What's the most photographed scene in Southern Illinois? A short list would have to include Pomona Natural Bridge, Bald Knob Cross, LaRue-Pine Hills, and the Superman statue in Metropolis.
There's no question, however, that Camel Rock at Garden of the Gods Recreation Area tops the list.
When I visited on a sunny fall October day, Garden of the Gods was swarming with camera-toting tourists. The parking lot for the Observation Trail, the home of Camel Rock, Monkey Face, and other rock formations, was overflowing.
Luckily I was able to dodge the thundering herds while capturing photos of other landmarks, including the Devil's Smokestack:
...the bizarre banded rocks:
...and the squeeze:
I've been reluctant to write about Garden of Gods, since this popular destination doesn't fit into the "Pavement Ends" theme of obscure places to visit. Appearing on the cover of almost every Southern Illinois tourism brochure, this attraction is anything but obscure.
And yet most visitors completely miss two other sights that are just off the entrance road. A large, but unnamed, natural arch graces a bluff that overlooks the access road on the right side.
The Natural Arch and Bridge Society reports that the span is 21 feet. Separated from the main bluff by only a few feet of daylight, the arch makes for an impressive sight from below.
Meanwhile, the Backpackers Parking Lot, located on the left side of the entrance road, provides access to the Indian Point Trail and a selection of even more impressive rock formations.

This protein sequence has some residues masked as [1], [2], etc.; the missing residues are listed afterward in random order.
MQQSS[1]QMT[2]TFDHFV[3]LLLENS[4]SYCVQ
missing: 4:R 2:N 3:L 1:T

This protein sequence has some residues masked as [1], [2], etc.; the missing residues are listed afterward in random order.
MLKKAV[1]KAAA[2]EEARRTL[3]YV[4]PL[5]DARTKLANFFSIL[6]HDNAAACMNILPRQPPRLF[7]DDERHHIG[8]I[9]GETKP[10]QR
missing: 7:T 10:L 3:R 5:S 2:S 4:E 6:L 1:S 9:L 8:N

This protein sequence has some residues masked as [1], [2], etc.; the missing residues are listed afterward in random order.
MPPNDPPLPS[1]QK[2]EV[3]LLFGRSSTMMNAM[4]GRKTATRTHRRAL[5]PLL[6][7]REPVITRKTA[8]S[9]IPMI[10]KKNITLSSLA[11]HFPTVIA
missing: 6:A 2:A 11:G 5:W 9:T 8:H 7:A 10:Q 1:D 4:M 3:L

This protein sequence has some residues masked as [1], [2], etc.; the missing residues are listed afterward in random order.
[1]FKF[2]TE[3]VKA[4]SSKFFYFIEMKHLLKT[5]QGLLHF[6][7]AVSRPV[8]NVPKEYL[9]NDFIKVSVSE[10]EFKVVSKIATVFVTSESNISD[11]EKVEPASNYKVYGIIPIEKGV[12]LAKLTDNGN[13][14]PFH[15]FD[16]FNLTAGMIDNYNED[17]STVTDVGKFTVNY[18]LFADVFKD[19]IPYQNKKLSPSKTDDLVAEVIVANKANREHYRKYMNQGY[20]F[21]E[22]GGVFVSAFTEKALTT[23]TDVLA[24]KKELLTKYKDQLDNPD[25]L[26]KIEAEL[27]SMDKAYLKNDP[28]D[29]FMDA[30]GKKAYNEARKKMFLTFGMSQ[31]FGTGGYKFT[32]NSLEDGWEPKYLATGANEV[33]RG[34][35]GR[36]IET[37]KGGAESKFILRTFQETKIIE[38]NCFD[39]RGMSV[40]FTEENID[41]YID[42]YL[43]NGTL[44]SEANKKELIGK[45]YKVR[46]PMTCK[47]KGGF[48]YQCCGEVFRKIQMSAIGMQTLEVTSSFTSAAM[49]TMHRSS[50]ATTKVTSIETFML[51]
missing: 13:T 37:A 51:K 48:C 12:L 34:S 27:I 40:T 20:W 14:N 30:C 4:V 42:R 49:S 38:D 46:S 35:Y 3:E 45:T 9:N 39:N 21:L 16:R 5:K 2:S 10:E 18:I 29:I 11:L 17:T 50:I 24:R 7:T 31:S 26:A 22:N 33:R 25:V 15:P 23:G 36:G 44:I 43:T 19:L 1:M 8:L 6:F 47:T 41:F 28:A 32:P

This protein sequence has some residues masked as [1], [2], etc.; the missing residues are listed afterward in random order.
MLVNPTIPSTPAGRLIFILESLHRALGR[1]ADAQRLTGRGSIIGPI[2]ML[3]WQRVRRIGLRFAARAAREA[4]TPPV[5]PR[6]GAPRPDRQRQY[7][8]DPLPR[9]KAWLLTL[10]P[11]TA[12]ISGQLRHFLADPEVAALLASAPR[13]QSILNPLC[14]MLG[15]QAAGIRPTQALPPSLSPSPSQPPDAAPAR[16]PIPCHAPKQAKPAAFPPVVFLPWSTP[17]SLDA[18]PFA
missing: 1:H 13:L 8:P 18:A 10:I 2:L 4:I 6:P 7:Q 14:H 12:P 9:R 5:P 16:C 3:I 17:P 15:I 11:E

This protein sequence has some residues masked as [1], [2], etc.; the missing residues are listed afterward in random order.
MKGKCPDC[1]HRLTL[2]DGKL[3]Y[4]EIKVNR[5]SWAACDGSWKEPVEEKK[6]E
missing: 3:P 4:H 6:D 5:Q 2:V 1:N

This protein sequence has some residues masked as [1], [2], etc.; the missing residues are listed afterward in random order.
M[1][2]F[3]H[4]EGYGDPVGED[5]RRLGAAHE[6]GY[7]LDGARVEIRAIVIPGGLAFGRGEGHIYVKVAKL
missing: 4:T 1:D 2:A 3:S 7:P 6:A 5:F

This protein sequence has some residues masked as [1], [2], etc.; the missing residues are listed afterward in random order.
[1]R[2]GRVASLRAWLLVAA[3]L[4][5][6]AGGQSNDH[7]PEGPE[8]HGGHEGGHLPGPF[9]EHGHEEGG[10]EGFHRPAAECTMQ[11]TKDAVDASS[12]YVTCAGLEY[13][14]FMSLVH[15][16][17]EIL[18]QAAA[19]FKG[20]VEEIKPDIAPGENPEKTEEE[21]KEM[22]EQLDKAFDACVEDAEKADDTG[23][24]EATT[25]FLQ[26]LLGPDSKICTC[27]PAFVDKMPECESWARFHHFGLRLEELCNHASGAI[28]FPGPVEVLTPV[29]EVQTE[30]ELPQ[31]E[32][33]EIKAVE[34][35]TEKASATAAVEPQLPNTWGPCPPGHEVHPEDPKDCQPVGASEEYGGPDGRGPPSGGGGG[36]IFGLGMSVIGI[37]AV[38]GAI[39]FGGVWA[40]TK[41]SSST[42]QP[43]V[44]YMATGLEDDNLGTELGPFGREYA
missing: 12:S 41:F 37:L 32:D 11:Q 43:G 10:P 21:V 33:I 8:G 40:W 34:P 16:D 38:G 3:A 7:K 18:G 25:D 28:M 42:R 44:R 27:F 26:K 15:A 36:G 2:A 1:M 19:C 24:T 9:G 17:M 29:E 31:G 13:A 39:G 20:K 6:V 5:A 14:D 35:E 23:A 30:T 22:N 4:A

The bluff has weathered to reveal several large shelters and rooms. Eventually, over geologic timespans, these nooks and crannies might erode to create additional natural arches and bridges.
Soon the loop trail reaches its namesake feature, Indian Point.
Perched at the top of some tall cliffs, Indian Point provides a stunning view to the south.
Between the bluffs, shelters, natural arch, and panoramic views, there's plenty of things to photograph at Garden of the Gods that don't involve Camel Rock.
Driving and hiking directions
From Cape Girardeau, cross the Emerson Bridge and follow Highway 146 across Southern Illinois through McClure, Ware, Anna, Vienna, Golconda. Drive 9.5 miles past Golconda and turn left on Highway 34. Go 7.5 miles and turn right on Karbers Ridge Road. After 1.4 miles, turn left on Garden of the Gods Road, then turn left on the entrance road at the sharp curve.
Look for the Backpackers Parking Lot on the left and park here. Take the Indian Point Trail #108G at the back of the lot. At the fork in the trail, you can choose to continue straight (to Indian Point) or turn left to reach the bluff and interesting rock formations. Either way, the trail will loop back to the fork; the total hiking distance is 1.7 miles.
From the parking lot, walk across the paved entrance road and continue straght ahead on the short trail spur toward the bluffs. Then turn right at the trail intersection and follow the base of the bluffs until you reach the natural arch on the left.